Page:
Now, this is where it starts to get tricky. If they used a 3D scanner to determine the initial dimensions of the part, that hardware/software suite that they use costs another $63,000 and also gets amortized into the production cost, plus someone has to pay for the time it took to take the initial scanned dimensions of the worn-out part and massage them into the dimensions of a new part. Too bad you weren’t able to give him a dimensioned drawing when you brought the part in, but that’s life.

And of course the company making the part for you isn’t in business as a charity. They have to make a profit, too. So your “simple” part will cost you $121.50 and you’re getting a deal. they will be able to work it into their schedule sometime within the next 6 weeks.

Hold on!

Okay, you went to the wrong place. You should have gone to this other place called Bob’s Job Shop that doesn’t have all that fancy-schmancy equipment. The craftsman works on a conventional 12-inch Atlas lathe that you remember from metal shop. And he doesn’t make $35 and hour. He gets $18.50 an hour, and Bob’s has him working just enough hours to keep his benefits package real low. They still have to put a roof over his head, but nobody said it had to shed water when it rains! These guys can do the job for $47.75, which sounds like a bargain compared to what the first place wanted. Just be careful they don’t rush the job so much that the sealing surfaces of the valve seat aren’t smooth enough to seal!

Okay — stop!

Come on, B.B., we are talking about a simple plastic part here! It shouldn’t have to cost that much! It’s not being made to aerospace specs. Don’t I have a right to get a part that works? Why can’t I get this part for $1.25, which still looks like too much money, but is one heck of a lot better than what you have been telling me.

Oh — you want to pay $1.25 for the part! Why didn’t you say so? To do that the part has to be made with little or no human intervention. In other words — no time on the clock. That’s possible if the part is made by a volume process like injection molding. In fact, one part will only cost you $0.42, but you have to buy 20,000 for that price. If you buy just 5,000 they will be $1.63 apiece. And the mold that you will have to have made will run around $12,000, give or take. But once you have it you can make hundreds of thousands and not spend another cent, other than the per-item cost.

But there is another way. If you only want 5,000 we can get them for $0.91 apiece from a CNC shop. There will be a $900 setup charge, after your dimensioned drawings have been entered into their CAD system and debugged. But hey, the next time you want to buy another 5,000 we will only charge you a $350 setup charge. That’s cheap!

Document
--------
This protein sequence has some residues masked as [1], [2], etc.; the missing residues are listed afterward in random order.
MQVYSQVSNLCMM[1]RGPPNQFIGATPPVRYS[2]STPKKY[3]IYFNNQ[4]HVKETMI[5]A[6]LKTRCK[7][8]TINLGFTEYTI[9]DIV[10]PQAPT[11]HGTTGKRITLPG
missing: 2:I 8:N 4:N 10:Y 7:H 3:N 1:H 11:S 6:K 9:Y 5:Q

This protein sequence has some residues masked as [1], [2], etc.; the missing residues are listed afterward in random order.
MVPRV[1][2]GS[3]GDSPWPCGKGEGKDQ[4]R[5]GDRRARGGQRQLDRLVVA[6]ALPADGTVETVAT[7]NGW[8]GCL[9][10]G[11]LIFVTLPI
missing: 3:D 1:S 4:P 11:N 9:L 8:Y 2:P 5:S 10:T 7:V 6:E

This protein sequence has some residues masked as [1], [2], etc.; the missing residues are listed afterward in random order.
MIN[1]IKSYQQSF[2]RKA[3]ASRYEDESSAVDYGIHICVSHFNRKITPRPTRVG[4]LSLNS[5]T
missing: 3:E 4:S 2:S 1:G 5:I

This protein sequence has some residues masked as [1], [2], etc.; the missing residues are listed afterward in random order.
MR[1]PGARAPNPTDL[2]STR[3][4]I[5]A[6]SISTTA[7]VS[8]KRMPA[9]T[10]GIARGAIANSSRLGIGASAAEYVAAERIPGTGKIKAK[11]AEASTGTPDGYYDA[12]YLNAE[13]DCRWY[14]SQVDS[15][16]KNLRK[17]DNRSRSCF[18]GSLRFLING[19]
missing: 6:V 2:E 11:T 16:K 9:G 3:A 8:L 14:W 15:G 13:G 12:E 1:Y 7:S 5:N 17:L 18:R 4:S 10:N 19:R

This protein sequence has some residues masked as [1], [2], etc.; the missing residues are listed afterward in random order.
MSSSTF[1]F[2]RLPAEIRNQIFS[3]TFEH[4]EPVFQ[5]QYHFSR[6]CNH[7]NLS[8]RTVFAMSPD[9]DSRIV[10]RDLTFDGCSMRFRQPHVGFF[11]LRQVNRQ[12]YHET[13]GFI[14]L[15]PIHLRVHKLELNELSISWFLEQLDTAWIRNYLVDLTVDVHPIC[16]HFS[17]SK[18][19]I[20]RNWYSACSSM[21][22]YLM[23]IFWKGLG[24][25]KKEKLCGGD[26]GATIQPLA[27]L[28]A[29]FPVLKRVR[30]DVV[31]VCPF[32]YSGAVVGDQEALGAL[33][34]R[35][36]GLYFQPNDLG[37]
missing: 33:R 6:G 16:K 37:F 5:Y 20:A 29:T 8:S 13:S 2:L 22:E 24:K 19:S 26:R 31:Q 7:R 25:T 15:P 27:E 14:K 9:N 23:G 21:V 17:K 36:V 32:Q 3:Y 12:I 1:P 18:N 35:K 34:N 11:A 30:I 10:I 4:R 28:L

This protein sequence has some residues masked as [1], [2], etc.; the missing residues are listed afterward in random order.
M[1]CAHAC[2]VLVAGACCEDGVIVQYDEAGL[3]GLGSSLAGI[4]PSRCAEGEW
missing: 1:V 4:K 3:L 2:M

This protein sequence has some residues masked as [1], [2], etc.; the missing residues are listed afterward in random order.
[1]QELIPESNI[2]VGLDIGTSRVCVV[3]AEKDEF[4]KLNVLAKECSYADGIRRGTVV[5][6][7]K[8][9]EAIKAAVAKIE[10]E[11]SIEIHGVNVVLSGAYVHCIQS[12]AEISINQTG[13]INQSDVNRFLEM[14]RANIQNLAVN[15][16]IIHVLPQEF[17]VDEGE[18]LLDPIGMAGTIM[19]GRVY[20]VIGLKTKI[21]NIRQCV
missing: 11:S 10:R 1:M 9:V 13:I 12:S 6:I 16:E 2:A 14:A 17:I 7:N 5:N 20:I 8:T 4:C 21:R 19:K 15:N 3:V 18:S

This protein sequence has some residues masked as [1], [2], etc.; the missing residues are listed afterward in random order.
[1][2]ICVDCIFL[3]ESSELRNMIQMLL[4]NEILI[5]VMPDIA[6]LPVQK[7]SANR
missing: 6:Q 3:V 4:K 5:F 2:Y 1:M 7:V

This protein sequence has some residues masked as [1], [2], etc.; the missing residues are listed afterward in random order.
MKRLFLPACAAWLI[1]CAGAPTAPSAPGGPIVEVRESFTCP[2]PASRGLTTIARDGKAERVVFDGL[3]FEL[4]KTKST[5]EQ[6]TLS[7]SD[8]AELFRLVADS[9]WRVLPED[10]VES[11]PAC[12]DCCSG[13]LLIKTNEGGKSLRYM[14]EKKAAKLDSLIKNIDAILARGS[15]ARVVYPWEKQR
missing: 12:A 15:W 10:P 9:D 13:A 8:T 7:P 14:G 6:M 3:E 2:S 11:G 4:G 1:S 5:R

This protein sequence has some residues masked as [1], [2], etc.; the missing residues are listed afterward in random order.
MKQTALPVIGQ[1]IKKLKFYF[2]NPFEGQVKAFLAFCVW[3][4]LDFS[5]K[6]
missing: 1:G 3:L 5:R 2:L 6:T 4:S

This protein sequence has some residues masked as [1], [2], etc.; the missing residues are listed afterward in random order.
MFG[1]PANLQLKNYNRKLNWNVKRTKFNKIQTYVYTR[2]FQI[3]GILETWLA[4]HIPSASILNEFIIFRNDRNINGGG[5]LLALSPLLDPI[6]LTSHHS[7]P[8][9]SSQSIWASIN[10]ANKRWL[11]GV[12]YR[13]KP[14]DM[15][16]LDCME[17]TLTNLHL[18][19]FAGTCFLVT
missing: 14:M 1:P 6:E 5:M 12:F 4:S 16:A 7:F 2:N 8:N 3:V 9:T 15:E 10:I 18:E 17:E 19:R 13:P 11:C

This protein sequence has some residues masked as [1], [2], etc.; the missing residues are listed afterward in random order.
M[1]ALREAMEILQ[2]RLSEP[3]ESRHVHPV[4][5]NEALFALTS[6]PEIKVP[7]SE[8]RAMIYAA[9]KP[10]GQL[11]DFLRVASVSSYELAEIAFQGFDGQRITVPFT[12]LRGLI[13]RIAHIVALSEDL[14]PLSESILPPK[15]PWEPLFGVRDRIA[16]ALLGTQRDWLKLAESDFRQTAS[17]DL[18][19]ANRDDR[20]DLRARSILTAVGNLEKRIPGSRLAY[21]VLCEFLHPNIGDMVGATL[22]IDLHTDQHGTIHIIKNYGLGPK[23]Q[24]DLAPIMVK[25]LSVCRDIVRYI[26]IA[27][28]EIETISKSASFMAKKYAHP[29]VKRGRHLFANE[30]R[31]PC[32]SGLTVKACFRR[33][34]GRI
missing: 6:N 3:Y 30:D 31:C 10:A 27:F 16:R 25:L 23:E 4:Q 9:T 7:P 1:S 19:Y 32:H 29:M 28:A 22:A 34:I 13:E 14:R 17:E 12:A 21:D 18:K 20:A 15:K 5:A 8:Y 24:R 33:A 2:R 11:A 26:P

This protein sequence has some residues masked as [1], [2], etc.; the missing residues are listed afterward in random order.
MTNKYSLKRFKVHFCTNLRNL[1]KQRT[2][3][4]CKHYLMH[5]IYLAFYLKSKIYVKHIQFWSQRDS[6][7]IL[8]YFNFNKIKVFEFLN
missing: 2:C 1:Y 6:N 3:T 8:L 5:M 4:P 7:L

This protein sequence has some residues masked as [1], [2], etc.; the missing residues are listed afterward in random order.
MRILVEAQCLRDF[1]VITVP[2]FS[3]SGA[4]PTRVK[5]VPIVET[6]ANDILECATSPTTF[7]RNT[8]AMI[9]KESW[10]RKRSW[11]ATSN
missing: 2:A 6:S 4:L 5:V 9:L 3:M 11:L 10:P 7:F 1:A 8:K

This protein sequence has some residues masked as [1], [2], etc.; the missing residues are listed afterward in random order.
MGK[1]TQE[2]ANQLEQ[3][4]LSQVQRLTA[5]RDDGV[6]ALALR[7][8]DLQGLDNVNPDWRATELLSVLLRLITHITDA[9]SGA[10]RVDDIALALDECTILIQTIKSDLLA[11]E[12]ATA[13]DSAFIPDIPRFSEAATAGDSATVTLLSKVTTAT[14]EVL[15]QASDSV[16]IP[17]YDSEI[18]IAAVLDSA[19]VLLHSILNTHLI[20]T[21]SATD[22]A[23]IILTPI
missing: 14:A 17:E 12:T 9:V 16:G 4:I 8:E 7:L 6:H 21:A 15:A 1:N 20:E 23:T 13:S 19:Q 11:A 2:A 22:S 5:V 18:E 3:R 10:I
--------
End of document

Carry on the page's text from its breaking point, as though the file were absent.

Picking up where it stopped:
But I only want to buy ONE!!!

Okay, gotcha. The good news for you is that Rick Willnecker, a guy in Pennsylvania who owns a large repair center, has already done all the up-front investing. He has had dozens of important vintage Crosman parts remanufactured — and bought the requisite numbers of them to get the prices down to something reasonable. The part you want is one he had made up ten years ago. It was cheap. He was able to buy 5,000 for $0.67 each, after he paid the $900 setup fee. Over the past 10 years he has sold 734 of these parts to repair stations and private individuals like you at $3.50 apiece. That’s $2,569 he has made, and it only cost him $4,240 to make it. Hey — he should run for a government office, right?

This is one of his slower-selling parts, of the 46 vintage Crosman parts he has in inventory. The year 2023 should be a good one, because that’s when he expects to turn his first profit on this part. You can get better odds from the Powerball lottery!

Are you upset because Rick charges $3.50 for something that costs him 67 cents? Do the math and see what the real cost is.

Yes, there are hidden costs for those vintage airgun parts. If someone invents a time machine, they could go back and buy them from Crosman when they were selling for just 30 cents each. Of course at that time Crosman would demand to be paid in silver certificates that will only cost you…

The connection

The one bit of truth in today’s report is that Rick Willnecker of Precision Pellet really does have a supply of vintage Crosman and Benjamin parts that he has had remanufactured. He is the source of many key parts for the repair stations.